1 teaspoon smoked paprika
1 teaspoon cumin
¾ teaspoon salt
¼ teaspoon black pepper
¼ teaspoon oregano
suggested additional taco ingredients
8 taco shells/tortillas
Start by opening the tofu package, draining the water, and pressing the tofu for about 15 minutes. Here is a video for a brief, simple technique for pressing tofu.
While your tofu is being pressed, dice your onion, pepper, cauliflower, and garlic. For the cauliflower, simply chop it finely or until reaching your desired size. It will almost look like little pieces of rice.
Heat a large skillet over medium-high heat. Once hot, add your onion, pepper, and cauliflower. Saute for about 7-8 minutes, until vegetables are tender and onions begin to caramelize. If the vegetables start to stick add water or vegetable broth 1 tablespoon at a time or add your high-heat oil here.
Add garlic and cook for about 1 minute.
When the tofu is pressed, dice the tofu into small pieces. Add the tofu to the skillet. Using a wooden spoon, or even an avocado masher, mince the tofu into small pieces (as if you were mincing ground beef). Continue until tofu is all relatively the same size.
Add 2 tablespoons of taco seasoning. Mix well.
Optional: Add your 2 tablespoons of high heat oil. Mix well.
Allow the mixture to cook and brown for another 5-10 minutes, depending on your desired doneness. (I intentionally have the tofu stick to the pan a little to brown the mixture–but not burn!)
Once reaching your desired doneness, taste the mixture. Season with salt, pepper, or more taco seasoning, as desired.
Serve with taco shells or tortillas and your favorite toppings — and especially our vegan queso!
*You could also use a frozen bag of riced cauliflower!
**If you are pairing these tacos with our Vegan Queso, one batch of our taco seasoning will be just enough for both the sofritas and queso.
Chi F, Wu R, Zeng YC, Xing R, Liu Y, Xu ZG. Post-diagnosis soy food intake and breast cancer survival: a meta-analysis of cohort studies. Asian Pac J Cancer Prev. 2013;14(4):2407-12.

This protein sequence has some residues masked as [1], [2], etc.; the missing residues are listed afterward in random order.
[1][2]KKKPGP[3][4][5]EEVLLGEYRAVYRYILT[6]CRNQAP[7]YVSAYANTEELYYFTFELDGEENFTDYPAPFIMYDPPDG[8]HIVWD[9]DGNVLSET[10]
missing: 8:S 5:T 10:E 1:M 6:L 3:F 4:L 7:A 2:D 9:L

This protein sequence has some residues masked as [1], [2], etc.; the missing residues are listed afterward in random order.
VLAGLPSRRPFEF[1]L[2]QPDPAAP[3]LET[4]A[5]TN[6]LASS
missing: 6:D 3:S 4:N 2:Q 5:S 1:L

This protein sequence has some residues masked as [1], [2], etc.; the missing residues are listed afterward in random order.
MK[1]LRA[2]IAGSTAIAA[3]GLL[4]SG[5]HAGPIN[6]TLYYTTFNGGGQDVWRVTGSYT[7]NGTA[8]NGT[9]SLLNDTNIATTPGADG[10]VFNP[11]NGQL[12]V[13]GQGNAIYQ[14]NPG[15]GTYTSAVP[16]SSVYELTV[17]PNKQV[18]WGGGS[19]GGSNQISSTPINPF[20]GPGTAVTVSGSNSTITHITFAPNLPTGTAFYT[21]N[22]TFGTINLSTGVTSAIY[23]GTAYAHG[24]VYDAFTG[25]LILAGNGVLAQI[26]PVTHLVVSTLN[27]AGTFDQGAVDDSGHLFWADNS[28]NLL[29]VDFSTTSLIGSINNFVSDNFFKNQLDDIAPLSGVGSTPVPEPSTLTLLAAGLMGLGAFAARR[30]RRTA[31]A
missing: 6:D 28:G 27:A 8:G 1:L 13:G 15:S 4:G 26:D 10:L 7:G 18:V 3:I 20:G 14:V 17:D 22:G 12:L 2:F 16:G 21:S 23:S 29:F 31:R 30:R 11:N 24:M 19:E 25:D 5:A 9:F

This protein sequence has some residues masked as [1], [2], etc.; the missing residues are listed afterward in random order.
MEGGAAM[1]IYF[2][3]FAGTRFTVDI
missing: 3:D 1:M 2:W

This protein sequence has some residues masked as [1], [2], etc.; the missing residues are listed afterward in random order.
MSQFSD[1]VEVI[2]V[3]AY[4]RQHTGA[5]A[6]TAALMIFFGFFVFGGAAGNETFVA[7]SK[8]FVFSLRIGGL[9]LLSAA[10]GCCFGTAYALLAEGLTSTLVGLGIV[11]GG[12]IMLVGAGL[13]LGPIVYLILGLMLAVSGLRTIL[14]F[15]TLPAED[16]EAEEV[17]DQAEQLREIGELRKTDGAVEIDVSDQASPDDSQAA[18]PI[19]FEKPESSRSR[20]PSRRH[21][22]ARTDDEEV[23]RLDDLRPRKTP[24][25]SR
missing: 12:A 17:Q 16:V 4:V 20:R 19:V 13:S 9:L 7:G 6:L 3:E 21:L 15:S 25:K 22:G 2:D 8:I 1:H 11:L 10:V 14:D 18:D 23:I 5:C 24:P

Bhagwat, S., Haytowitz, DB, and Holden, JM. 2008. USDA Database for the Isoflavone Content of Selected Foods, Release 2.0. U.S. Department of Agriculture, Agricultural Research Service, Nutrient Data Laboratory Home Page: http://www.ars.usda.gov/nutrientdata/isoflav
Nechuta SJ, Caan BJ, Chen WY, et al. Soy food intake after diagnosed breast cancer and survival: an in-depth analysis of combined evidence from cohort studies of US and Chinese women. Am J Clin Nutr. 2012;96(1):123-32.
Pavese, J. M., Krishna, S. N., & Bergan, R. C. (2014). Genistein inhibits human prostate cancer cell detachment, invasion, and metastasis. The American Journal of Clinical Nutrition, 100(suppl_1). doi: 10.3945/ajcn.113.071290
Taku, K., Melby, M. K., Kronenberg, F., Kurzer, M. S., & Messina, M. (2012). Extracted or synthesized soybean isoflavones reduce menopausal hot flash frequency and severity. Menopause: The Journal of The North American Menopause Society, 19(7), 776–790. doi: 10.1097/gme.0b013e3182410159
Reynolds, K., Chin, A., Lees, K. A., Nguyen, A., Bujnowski, D., & He, J. (2006). A Meta-Analysis of the Effect of Soy Protein Supplementation on Serum Lipids. The American Journal of Cardiology, 98(5), 633–640. doi: 10.1016/j.amjcard.2006.03.042
Bertoia ML, Mukamal KJ, Cahill LE, et al. Changes in intake of fruits and vegetables and weight change in United States men and women followed for up to 24 years: analysis from three prospective cohort studies. PLoS Med. 2015;12(9):e1001878.